Sept. 24-30, 1999
IN THIS ISSUE
Study of staff morale shows respect is key
Managers build strong relationships with employees
VA 2020 Science and Technology Planning Commission to hold workshops Sept. 23-25

NEH recognizes two U.Va. web sites

Women's Club entertains Virginia 2020 themes
Q&A - Dean Sondra Stallard on a mission
After Hours - Couple spends weekends horsing around
Housekeepers honored at picnic
Hot Links - Intramural-Recreational Sports
Stephen Cushman publishes narrative on Civil War battle
Woodson Institute fellows announced

In Memoriam

Sounds of Indian flute to fill Old Cabell Hall on Oct. 2
TOP NEWS

Poet and critic Stephen Cushman publishes narrative on Civil War battle

Staff Report

Histories, films, novels and reenactments all try to tell or show us what happened. But how can we fully comprehend the elusive and many-sided meanings of the Civil War in American life?

In Bloody Promenade: Reflections on a Civil War Battle, published this month by the University Press of Virginia, English professor Stephen Cushman examines a single famous battle, The Wilderness, as if through the many angles of a prism to try to understand the Civil War and its larger meanings today.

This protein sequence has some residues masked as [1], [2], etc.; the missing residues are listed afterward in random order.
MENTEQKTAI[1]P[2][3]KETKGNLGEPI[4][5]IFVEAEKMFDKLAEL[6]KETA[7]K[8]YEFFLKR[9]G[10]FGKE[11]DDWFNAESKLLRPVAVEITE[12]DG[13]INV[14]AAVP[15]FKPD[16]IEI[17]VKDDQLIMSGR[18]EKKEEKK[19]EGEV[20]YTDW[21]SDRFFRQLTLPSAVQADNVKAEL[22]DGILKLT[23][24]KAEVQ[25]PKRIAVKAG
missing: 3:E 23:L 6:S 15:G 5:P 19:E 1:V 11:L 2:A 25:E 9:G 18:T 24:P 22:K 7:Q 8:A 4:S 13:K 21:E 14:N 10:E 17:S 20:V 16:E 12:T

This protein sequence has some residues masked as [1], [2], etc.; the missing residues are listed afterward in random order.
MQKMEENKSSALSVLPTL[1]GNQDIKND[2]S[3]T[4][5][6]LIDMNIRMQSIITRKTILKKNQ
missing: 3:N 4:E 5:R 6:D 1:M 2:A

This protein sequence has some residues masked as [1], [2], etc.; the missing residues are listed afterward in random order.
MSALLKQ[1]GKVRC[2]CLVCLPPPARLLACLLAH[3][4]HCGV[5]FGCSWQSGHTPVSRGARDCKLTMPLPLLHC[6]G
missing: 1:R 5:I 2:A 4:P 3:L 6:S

In doing so, he looks at how others have seen this horrific Virginia battle and gives a sweeping account that pulls in eyewitnesses, contemporary newspapers and magazines, memoirs by participants, studies by historians, and the views of fiction writers, poets and even today's reenactors.

Cushman, who says he has been obsessed with the war's complexity for much of his life, lives 50 miles south of the battlefield, where, on May 5 and 6, 1864, the Union and Confederate armies under Grant and Lee met near an unfinished railroad in central Virignia. The battle is remembered for its brutality and ultimate futility, with 26,000 casualties on both sides.

Cushman's personal narrative is not another history of the battle. "If this book is a history of anything," he writes, "it's the history of verbal and visual images of a single particularly awful moment in the American Civil War."

Writing in an informal first-person style, he traces his own fascination with the war to a single book, a pictorial history he read as a boy. He shows how the war has had a continuing grip on Americans, in novels from The Red Badge of Courage to the recent Cold Mountain, and in films, songs, poems and paintings.

With maps and a brief discussion of the battle for those not familiar with it, Bloody Promenade is a unique combination of memoir and cultural criticism.


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